Ocean Floor Could Be Greenhouse Gas "Dump," Scientists Say

<< Back to Page 1   Page 2 of 2

Under the Sea

Undersea storage is different, House says.

At depths below 8,900 feet (2,700 meters) the pressure is great enough that CO2 is compressed into a liquid that is denser than water. Therefore it can't bubble back to the surface.

But simply putting carbon dioxide on the surface of the seabed would wreak ecological havoc, House explains.

Not only would the carbon dioxide smother life on the ocean floor, but it would also react with seawater to form acid.

House proposes to bypass this problem by injecting the carbon dioxide into sediments below the seabed.

This would take advantage of the unique changes in temperature and pressure found beneath the deep ocean, he says.

About 1,000 feet (300 to 400 meters) deep in the sediment, the Earth is warm enough that the carbon dioxide will no longer be denser than the seawater in the rock's pores.

That's a good thing, House says, because as the gas percolates up through the waterlogged sediment, it will react with seawater to produce a type of ice called a hydrate.

This ice will block the pores in the sediments, House says, creating a cap that keeps additional carbon dioxide from moving upward.

"Enormous" Capacity

The seabed of the U.S.'s territorial waters alone has enough suitable sediments to hold thousands of years' worth of CO2 produced from fossil fuel use, House says.

"The storage capacity is enormous," he said.

The prospects are even greater for a country like Japan, where there are very few depleted gas fields or other land-based options for storing CO2.

"If Japan wanted to do something with their carbon dioxide, this might be their best option," House said.

But the technology would come with a big price tag.

House estimates that it would cost about U.S. $35 to $75 per ton of CO2—about the amount produced by burning two barrels of oil.

At the moment the new idea is a proposal, not a mature technology.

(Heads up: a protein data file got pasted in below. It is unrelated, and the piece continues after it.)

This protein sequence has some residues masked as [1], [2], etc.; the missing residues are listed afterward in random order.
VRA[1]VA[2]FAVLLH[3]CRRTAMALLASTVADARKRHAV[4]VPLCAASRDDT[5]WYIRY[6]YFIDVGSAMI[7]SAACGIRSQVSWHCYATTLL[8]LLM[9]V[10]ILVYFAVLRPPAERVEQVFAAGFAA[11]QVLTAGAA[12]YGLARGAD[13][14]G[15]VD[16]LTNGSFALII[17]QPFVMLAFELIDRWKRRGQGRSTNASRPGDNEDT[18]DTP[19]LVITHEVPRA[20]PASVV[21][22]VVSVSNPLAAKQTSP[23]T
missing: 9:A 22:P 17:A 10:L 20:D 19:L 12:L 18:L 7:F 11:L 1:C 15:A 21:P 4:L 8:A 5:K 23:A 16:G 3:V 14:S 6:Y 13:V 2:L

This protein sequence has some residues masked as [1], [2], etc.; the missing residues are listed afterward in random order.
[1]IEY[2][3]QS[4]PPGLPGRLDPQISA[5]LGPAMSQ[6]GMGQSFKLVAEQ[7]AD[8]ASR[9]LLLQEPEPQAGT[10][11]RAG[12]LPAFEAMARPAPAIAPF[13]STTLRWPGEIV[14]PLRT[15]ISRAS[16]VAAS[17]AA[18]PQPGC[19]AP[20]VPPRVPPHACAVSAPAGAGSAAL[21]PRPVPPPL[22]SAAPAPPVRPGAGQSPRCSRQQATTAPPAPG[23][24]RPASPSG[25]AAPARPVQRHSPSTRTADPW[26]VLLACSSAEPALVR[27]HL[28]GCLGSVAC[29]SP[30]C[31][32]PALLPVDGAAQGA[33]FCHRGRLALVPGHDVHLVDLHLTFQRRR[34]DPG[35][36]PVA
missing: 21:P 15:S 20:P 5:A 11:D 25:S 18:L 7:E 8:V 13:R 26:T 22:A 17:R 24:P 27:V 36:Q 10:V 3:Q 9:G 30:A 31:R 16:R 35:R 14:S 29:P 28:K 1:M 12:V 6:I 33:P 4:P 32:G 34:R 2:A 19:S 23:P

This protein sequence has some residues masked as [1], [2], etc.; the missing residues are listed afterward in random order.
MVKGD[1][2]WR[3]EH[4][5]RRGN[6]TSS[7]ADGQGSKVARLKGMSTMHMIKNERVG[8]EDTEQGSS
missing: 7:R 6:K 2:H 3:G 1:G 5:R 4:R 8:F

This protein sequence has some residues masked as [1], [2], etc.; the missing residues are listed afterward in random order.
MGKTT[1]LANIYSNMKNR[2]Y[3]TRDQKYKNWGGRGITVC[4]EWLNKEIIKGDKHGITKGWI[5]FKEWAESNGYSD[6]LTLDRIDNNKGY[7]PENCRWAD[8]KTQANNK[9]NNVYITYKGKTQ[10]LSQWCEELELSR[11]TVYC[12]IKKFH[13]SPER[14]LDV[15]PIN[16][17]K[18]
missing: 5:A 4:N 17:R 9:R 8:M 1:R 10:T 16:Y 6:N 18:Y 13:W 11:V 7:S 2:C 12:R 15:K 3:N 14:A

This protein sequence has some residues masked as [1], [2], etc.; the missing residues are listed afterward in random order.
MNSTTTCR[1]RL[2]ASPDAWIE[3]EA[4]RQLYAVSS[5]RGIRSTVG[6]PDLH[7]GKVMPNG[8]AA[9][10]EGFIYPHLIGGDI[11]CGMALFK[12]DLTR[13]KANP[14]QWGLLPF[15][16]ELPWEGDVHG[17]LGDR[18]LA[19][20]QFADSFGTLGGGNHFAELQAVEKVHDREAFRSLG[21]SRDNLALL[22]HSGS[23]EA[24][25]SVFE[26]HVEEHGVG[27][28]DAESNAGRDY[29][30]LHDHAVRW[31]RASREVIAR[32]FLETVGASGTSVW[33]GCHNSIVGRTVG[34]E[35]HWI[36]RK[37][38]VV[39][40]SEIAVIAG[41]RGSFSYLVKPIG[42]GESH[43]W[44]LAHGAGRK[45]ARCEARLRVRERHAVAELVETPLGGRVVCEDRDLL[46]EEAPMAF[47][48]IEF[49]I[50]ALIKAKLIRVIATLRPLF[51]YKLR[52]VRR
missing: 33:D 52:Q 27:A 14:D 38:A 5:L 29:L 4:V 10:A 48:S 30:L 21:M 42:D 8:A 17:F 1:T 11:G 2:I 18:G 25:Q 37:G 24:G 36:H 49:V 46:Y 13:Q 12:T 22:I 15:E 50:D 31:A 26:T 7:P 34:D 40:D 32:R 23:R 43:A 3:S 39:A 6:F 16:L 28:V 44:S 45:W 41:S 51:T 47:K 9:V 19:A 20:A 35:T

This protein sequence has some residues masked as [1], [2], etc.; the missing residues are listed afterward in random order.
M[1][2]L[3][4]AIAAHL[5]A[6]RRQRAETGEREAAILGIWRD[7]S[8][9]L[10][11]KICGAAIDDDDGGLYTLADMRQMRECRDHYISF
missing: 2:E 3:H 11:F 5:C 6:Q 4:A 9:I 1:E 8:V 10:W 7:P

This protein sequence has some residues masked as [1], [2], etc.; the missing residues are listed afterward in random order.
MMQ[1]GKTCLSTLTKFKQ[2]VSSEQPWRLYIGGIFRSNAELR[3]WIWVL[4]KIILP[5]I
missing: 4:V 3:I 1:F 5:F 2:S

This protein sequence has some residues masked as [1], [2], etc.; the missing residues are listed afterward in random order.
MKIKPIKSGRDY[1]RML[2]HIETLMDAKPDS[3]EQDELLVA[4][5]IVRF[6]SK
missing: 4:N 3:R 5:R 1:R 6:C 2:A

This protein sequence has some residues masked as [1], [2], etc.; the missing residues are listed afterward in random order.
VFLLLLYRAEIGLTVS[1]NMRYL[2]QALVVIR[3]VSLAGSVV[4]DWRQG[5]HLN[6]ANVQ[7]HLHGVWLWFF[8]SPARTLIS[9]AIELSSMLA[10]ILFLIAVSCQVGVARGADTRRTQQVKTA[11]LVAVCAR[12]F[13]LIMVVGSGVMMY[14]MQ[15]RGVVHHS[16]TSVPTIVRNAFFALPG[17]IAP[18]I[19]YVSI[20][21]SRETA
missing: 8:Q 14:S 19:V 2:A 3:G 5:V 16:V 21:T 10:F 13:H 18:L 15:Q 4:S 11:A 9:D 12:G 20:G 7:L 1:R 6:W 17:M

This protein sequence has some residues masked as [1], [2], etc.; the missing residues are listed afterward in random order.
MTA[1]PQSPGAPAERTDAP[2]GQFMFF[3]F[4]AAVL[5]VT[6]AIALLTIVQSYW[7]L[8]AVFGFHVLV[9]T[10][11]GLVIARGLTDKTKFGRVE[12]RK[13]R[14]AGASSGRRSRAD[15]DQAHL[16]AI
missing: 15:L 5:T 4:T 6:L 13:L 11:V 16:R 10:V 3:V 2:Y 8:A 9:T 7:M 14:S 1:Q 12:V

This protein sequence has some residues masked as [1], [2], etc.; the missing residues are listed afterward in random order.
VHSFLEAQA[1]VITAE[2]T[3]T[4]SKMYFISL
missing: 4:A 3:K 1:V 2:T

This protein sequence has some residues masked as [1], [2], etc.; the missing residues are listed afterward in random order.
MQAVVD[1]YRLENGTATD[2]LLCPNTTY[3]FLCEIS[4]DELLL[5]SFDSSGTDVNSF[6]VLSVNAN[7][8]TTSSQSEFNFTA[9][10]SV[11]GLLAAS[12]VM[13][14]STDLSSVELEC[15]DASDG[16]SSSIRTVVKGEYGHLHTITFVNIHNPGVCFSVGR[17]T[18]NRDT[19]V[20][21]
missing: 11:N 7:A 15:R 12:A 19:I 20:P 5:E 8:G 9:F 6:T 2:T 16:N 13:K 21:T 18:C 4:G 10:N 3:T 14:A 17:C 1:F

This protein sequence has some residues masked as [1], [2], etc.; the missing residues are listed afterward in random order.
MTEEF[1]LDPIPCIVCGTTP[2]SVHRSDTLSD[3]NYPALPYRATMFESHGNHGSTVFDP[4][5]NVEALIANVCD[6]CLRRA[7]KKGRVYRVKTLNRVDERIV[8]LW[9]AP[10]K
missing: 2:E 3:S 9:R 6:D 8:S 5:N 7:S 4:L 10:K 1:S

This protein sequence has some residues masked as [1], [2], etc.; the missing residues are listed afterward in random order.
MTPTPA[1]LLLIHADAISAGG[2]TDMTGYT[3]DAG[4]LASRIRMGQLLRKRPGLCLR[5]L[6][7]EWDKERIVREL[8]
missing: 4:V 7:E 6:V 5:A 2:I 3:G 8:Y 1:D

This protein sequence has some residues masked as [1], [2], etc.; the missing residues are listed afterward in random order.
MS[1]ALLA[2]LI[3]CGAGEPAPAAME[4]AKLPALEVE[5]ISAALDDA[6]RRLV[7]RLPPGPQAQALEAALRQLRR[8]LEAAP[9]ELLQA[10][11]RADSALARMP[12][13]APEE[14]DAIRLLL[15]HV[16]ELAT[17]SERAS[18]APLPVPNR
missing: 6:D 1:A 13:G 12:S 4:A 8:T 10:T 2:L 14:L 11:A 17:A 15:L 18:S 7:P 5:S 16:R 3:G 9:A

"This is one of those ideas that you have to try out to see if it works," said David Goodstein, vice provost of California Institute of Technology in Pasadena and author of Out of Gas: The End of the Age of Oil.

But that doesn't mean that innovative ideas for getting rid of carbon dioxide aren't important, he says.

"We are doing an uncontrolled experiment on the climate of the only planet we have," Goodstein said, regarding carbon dioxide emissions from fossil fuels. "That is very foolish."

Free Email News Updates
Best Online Newsletter, 2006 Codie Awards

Sign up for our Inside National Geographic newsletter. Every two weeks we'll send you our top stories and pictures (see sample).

<< Back to Page 1   Page 2 of 2




NEWS FEEDS     After installing a news reader, click on this icon to download National Geographic News's XML/RSS feed.   After installing a news reader, click on this icon to download National Geographic News's XML/RSS feed.

Get our news delivered directly to your desktop—free.
How to Use XML or RSS

National Geographic Daily News To-Go

Listen to your favorite National Geographic news daily, anytime, anywhere from your mobile phone. No wires or syncing. Download Stitcher free today.
Click here to get 12 months of National Geographic Magazine for $15.